Legionnaires’ Disease was first discovered in Philadelphia in 1976 after 200 people became ill with a deadly form of pneumonia. They were attending an American Legion Convention at the Bellevue Hotel. Health officials eventually identified the cause: Legionella bacteria, which had been thriving in the building’s cooling towers, spread through the air conditioning system, aerosolized, and sickened unknowing pedestrians below. Since 1976, a variety of plumbing problems and insufficient water management have resulted in outbreaks across the country. At least 87 people were infected with Legionnaires’ Disease in Flint, Michigan in 2014 and 2015 after the city switched water sources.…

October 12, 2020 zacherlaw 0 Comments

Four days ago, a third resident of UAW Senior Citizens Center in Pekin recently contracted Legionnaires’ Disease. Just within the last two months, a man in his 70s died from the disease and a woman recovered but was hospitalized. Tazewell County Health Department’s communications manager said that the Illinois Department of Public Health is working with the building management to mitigate the water issues. There have been 8 cases of diagnosed Legionnaires’ Disease in Tazewell, though the TCHD’s communications managers says the other five cases are unrelated to the UAW outbreak. On September 10, the TCHD issued a public health…

October 2, 2020 zacherlaw 0 Comments

Earlier this year, the United States Centers for Disease Control and Prevention issued guidance for reopening buildings that have been closed due to the COVID-19 pandemic. Because Legionella bacteria is at an increased risk of growing in stagnant water, the CDC published a list of 8 steps business and building owners should take to minimize Legionella growth before opening, which included properly maintaining the building’s water heater to at least 140 Degrees Fahrenheit, cleaning all cooling towers of stagnant pools of water, and flushing out all faucets before use.[1] As of late September, the CDC has updated its guidance for…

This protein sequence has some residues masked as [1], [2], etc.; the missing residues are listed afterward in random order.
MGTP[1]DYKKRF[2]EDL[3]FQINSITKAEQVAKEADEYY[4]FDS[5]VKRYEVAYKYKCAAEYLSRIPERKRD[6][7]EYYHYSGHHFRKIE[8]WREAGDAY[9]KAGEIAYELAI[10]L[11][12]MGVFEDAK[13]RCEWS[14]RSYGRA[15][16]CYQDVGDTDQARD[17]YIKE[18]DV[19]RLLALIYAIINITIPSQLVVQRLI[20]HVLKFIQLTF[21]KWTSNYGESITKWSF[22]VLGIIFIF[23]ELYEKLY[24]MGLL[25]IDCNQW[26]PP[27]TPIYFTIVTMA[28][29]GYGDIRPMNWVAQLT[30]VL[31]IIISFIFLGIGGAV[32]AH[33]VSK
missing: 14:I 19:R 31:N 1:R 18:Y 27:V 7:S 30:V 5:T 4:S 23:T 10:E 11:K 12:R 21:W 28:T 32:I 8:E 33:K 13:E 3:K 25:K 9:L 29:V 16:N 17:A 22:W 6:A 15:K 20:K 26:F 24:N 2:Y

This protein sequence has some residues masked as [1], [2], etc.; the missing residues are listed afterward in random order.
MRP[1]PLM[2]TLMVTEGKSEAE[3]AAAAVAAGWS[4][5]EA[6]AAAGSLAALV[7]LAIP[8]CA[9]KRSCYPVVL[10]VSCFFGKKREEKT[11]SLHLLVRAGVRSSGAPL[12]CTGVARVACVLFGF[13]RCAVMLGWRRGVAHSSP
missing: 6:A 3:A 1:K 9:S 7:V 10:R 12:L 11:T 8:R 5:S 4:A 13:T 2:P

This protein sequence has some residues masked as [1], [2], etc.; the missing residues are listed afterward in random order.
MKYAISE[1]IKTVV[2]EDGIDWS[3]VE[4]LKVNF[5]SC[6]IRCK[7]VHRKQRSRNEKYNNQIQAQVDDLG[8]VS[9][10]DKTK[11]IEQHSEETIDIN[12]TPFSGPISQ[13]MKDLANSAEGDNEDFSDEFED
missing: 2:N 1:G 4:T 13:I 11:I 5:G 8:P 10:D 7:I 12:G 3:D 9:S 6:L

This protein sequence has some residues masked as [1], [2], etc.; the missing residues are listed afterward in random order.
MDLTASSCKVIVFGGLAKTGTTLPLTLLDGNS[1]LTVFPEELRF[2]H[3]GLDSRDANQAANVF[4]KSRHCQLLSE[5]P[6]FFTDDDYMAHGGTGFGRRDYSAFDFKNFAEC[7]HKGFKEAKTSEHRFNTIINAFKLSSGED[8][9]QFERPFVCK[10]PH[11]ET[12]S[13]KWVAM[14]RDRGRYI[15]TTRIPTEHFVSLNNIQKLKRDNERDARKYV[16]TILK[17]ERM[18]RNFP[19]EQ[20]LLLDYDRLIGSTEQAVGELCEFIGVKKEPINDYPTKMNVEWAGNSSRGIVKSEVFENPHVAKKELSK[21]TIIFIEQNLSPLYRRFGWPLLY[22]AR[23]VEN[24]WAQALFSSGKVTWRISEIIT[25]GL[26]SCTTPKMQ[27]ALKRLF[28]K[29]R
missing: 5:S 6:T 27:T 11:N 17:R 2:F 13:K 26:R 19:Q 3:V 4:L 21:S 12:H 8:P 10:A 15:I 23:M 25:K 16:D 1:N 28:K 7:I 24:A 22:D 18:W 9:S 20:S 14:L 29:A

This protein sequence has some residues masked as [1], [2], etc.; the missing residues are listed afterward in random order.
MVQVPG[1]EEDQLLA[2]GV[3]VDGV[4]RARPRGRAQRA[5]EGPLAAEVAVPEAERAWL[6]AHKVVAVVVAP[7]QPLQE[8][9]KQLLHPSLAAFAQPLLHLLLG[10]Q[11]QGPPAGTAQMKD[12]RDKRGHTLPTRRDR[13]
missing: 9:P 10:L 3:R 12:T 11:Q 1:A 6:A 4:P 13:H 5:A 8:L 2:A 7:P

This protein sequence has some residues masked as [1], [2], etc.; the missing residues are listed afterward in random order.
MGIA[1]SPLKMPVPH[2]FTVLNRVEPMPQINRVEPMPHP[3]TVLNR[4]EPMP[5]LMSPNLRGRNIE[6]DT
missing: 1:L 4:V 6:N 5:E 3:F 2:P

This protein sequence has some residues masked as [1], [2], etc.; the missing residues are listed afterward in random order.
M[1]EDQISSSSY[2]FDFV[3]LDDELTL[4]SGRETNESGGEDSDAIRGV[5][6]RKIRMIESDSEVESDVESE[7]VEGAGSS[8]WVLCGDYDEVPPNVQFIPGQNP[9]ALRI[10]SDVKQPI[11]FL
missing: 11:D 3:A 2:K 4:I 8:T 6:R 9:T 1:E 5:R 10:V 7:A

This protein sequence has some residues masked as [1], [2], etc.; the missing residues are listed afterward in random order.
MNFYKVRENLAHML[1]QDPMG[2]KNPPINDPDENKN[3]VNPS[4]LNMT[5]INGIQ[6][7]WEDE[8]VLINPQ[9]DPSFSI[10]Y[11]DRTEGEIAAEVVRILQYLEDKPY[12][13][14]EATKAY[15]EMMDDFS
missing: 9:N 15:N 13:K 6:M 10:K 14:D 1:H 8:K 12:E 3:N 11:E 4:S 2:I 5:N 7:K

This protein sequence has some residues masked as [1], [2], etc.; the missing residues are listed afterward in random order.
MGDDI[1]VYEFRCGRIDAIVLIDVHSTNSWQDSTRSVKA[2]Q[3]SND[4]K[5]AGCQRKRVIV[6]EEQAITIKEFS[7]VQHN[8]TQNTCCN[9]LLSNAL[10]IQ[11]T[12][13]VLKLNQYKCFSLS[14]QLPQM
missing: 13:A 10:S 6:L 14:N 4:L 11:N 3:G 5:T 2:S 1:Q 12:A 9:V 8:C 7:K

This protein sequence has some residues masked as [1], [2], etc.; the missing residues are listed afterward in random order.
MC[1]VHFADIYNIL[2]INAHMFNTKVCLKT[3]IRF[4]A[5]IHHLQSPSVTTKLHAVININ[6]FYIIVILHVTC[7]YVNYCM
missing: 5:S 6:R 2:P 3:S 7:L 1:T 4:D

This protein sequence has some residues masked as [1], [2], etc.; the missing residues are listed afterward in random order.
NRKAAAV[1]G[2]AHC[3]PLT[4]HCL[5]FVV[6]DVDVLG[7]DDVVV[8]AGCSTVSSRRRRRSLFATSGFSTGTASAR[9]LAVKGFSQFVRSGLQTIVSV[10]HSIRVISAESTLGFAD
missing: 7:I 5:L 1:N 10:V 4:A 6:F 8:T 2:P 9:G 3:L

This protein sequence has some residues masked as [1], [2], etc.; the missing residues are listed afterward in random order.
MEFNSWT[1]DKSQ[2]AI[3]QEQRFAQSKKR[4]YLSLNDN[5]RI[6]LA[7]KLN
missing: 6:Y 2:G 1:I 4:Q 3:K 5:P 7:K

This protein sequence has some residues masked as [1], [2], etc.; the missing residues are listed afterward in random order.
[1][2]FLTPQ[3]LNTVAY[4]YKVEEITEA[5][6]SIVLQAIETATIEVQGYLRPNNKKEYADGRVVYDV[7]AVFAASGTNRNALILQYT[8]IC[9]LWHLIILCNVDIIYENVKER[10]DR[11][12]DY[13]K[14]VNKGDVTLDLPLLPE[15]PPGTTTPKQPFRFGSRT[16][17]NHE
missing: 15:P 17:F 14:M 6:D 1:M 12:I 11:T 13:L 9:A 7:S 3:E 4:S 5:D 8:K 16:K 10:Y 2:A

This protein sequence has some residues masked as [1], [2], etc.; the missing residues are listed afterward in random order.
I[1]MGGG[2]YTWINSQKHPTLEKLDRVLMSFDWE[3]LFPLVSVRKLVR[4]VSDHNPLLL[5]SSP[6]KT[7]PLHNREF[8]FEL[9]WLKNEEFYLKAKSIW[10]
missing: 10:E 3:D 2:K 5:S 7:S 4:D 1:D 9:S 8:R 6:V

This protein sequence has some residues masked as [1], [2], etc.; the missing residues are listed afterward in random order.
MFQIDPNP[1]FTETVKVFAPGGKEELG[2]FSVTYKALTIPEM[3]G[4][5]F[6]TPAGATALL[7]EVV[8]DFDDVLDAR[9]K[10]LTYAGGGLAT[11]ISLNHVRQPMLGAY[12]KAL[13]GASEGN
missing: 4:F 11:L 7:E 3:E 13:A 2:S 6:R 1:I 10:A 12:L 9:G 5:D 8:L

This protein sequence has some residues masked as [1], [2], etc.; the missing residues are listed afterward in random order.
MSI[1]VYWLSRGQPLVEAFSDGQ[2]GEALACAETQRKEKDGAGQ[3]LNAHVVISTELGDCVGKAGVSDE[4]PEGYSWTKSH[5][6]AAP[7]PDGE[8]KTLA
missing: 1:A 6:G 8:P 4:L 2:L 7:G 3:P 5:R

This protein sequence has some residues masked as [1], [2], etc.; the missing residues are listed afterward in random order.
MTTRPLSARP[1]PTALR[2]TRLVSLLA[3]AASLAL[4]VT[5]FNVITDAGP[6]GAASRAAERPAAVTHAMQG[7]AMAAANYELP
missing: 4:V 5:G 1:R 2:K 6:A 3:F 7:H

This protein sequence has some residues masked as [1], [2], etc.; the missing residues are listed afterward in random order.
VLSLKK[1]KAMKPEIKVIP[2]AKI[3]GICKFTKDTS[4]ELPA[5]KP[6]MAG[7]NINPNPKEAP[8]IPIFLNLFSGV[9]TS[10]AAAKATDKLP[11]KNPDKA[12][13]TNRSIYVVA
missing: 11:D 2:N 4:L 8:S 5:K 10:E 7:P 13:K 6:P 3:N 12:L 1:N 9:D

October 2, 2020 zacherlaw 0 Comments

The Flanders Hotel in Ocean City, NJ recently completed more than $10 million in renovations, revamping almost every portion of the hotel and adding 21 new suits. But the expansion created major issues for the building’s HVAC system’s cooling towers: the old metal-clad tower struggled to provide adequate cooling for the expansion. To ensure comfort for their guests, the Flanders went about updating its cooling tower system. After many consultations with engineers, the hotel’s Director of Operations came across a metal tower alternative constructed out of high-density polyethylene (HDPE). Little did the Flanders know that this alternative would come with…

October 2, 2020 zacherlaw 0 Comments

Last week, Sheboygan County’s health department reported a second death from Legionnaires’ disease. Although the specific source of Legionella, the bacteria that causes Legionnaires’ disease, is unknown, cases of the bacterial disease were reported at Millipore Sigma in Sheboygan Falls and Pine Haven Christian Communities’ Oostburg location. A Millipore Sigma representative said in an email last week that a few employees reported flu-like symptoms and tested positive for Legionnaires’ disease after routine cleaning and maintenance of the site’s wastewater facility. The exposure is suspected to have come from a piece of equipment in the company’s wastewater treatment plant. Oostburg Village…